Oct. 28, 2021 By Allie Griffin
Queens Community Board 6 will host a public hearing next Wednesday on a developer’s plan to build a mixed-use tower where a popular diner and synagogue in Rego Park are located.
Development company RJ Capital Holdings plans to demolish a number of Queens Boulevard buildings including Tower Diner and Ohr Natan Synagogue to make way for a 15-story mixed-use building.
The proposal has faced an outcry from community members, who say the historic Art Deco building occupied by the synagogue and the iconic clock tower of the Tower Diner should be saved from demolition.
A petition to save the buildings and small businesses located on the triangular block has garnered more than 3,400 signatures.
RJ Capital Holdings, meanwhile, hopes to construct a 15-story mixed-use building on the parcels—and assume an address of 98-85 Queens Blvd.
The building would include approximately 158 apartments and 18,000 square feet of commercial space. Forty-eight of the 158 units would be “affordable” pursuant to the city’s Mandatory Inclusionary Housing requirement.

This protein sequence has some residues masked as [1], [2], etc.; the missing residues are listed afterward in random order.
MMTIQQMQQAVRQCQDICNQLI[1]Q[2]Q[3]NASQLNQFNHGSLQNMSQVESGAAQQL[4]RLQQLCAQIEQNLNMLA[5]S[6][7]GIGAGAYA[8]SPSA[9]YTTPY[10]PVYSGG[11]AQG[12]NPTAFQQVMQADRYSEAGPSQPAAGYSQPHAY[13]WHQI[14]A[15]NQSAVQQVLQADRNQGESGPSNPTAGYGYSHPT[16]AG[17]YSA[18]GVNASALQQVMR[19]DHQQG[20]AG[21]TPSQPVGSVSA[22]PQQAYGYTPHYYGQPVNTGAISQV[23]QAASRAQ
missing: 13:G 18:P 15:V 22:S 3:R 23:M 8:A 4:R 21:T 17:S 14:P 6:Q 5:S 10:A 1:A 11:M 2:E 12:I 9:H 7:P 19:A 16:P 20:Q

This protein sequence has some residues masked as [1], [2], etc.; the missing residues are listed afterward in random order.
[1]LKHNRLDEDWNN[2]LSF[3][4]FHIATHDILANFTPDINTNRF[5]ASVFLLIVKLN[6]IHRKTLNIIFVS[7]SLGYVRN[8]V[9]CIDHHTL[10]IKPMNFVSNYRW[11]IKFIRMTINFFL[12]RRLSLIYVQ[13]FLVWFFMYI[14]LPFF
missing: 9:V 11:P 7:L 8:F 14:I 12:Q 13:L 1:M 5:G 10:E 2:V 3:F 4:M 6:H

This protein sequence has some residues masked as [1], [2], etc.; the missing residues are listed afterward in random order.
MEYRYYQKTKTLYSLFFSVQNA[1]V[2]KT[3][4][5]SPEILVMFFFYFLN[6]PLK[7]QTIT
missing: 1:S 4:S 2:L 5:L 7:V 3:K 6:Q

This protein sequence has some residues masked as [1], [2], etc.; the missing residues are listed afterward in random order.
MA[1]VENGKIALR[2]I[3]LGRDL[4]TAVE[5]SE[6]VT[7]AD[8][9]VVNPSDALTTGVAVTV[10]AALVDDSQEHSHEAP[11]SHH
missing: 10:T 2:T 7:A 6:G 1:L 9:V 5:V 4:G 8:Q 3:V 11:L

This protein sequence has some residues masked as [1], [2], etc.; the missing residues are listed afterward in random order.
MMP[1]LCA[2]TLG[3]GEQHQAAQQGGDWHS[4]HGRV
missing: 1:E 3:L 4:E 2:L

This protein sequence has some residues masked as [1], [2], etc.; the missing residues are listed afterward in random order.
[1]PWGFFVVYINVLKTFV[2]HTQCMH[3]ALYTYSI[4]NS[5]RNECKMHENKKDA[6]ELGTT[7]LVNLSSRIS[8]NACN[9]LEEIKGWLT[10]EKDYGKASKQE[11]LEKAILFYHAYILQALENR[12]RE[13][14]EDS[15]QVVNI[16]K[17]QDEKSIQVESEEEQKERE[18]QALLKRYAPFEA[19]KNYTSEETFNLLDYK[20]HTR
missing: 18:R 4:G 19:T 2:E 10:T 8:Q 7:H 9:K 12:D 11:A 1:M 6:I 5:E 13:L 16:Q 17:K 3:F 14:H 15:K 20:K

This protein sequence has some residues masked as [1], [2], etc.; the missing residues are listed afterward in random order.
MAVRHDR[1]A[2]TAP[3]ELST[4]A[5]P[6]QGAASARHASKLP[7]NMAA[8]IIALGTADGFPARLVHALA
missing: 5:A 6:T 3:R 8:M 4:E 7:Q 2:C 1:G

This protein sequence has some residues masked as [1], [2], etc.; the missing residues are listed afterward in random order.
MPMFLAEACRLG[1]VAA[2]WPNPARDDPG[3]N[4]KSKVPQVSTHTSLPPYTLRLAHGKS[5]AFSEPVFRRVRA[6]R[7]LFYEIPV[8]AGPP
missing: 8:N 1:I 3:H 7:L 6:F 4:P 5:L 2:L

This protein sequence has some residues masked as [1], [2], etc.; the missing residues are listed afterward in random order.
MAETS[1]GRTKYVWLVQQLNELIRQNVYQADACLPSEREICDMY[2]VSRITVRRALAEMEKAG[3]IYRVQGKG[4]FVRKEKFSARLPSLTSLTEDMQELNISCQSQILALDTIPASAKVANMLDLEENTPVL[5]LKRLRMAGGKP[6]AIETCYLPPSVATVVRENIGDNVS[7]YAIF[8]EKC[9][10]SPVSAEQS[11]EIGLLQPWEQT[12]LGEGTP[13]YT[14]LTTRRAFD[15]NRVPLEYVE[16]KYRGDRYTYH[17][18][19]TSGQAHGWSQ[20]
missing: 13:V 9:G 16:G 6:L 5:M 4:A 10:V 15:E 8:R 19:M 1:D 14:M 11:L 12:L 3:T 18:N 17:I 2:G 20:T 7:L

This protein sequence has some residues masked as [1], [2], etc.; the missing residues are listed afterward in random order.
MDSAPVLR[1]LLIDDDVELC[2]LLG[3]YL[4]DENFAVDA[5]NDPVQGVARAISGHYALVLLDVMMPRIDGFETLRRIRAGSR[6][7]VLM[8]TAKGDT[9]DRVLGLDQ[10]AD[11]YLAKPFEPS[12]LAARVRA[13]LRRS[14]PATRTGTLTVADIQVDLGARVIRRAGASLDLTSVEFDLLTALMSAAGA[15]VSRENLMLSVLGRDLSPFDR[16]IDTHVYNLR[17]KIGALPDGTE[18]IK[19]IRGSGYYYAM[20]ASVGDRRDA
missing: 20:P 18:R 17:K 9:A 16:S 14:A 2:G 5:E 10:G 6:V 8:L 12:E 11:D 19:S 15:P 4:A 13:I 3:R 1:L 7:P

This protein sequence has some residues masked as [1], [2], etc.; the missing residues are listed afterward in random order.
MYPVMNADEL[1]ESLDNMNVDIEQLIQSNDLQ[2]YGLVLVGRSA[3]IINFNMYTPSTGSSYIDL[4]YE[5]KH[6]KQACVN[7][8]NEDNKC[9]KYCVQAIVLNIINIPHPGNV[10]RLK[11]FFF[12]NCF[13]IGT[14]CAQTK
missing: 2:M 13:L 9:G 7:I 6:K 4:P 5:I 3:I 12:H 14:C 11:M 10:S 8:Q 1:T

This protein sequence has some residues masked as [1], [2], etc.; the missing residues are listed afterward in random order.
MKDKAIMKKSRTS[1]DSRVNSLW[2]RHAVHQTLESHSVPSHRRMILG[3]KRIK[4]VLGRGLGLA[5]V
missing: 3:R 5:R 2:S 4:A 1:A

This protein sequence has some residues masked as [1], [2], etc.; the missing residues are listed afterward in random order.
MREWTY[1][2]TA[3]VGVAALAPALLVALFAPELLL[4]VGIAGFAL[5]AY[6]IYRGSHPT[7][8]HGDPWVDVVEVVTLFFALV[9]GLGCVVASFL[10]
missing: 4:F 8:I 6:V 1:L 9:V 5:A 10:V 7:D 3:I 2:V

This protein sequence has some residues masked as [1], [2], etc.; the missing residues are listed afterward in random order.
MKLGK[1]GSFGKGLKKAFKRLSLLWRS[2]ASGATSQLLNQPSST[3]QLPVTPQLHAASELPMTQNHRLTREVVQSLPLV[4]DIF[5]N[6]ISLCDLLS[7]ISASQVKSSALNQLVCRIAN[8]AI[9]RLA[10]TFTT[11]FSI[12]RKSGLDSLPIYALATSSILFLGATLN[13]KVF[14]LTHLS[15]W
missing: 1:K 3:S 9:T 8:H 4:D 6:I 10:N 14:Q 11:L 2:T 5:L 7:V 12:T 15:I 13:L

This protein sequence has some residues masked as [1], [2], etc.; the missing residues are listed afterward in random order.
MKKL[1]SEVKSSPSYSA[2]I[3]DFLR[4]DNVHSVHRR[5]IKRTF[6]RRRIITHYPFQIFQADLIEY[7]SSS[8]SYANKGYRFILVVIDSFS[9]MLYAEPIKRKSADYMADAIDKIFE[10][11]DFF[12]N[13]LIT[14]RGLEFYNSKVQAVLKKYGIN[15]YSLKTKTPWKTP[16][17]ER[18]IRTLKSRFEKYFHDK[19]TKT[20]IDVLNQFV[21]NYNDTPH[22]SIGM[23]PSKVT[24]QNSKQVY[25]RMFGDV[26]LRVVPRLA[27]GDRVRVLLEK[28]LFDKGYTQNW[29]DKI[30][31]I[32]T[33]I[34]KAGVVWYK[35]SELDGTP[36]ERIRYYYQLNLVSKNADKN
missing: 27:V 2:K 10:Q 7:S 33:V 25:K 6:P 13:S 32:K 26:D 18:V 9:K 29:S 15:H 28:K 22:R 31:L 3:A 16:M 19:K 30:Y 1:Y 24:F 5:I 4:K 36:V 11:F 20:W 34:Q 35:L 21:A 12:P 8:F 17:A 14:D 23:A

RJ Capital Holdings’ plan, however, requires a zoning change and therefore needs approval from the city via the Uniform Land Use Review Process to move forward.
The first step in the ULURP is a public hearing, hosted by the local community board.
Community Board 6 is hosting a public hearing on the plan on Nov. 3 during its Land Use and Housing committee meeting. The online meeting begins at 6:30 p.m. and the hearing begins at 7:30 p.m.
Members of the public are allowed two minutes to share their thoughts on the proposal and should email [email protected] by 2 p.m. on Nov. 3 to request their time to speak. Community members can also submit written testimony to the same email.
Rudolf Abramov of RJ Capital Holdings previously told the Queens Post that he hopes to break ground in mid-2022.
However, the construction timeline is dependent on how the ULURP unfolds.
The process typically takes seven months after the plans are certified by City Planning. RJ Capital’s plan was certified in mid October.
Under ULURP, the plan will need to be reviewed by Community Board 6 and the Queens borough president, and then be approved by the City Planning Commission and the City Council.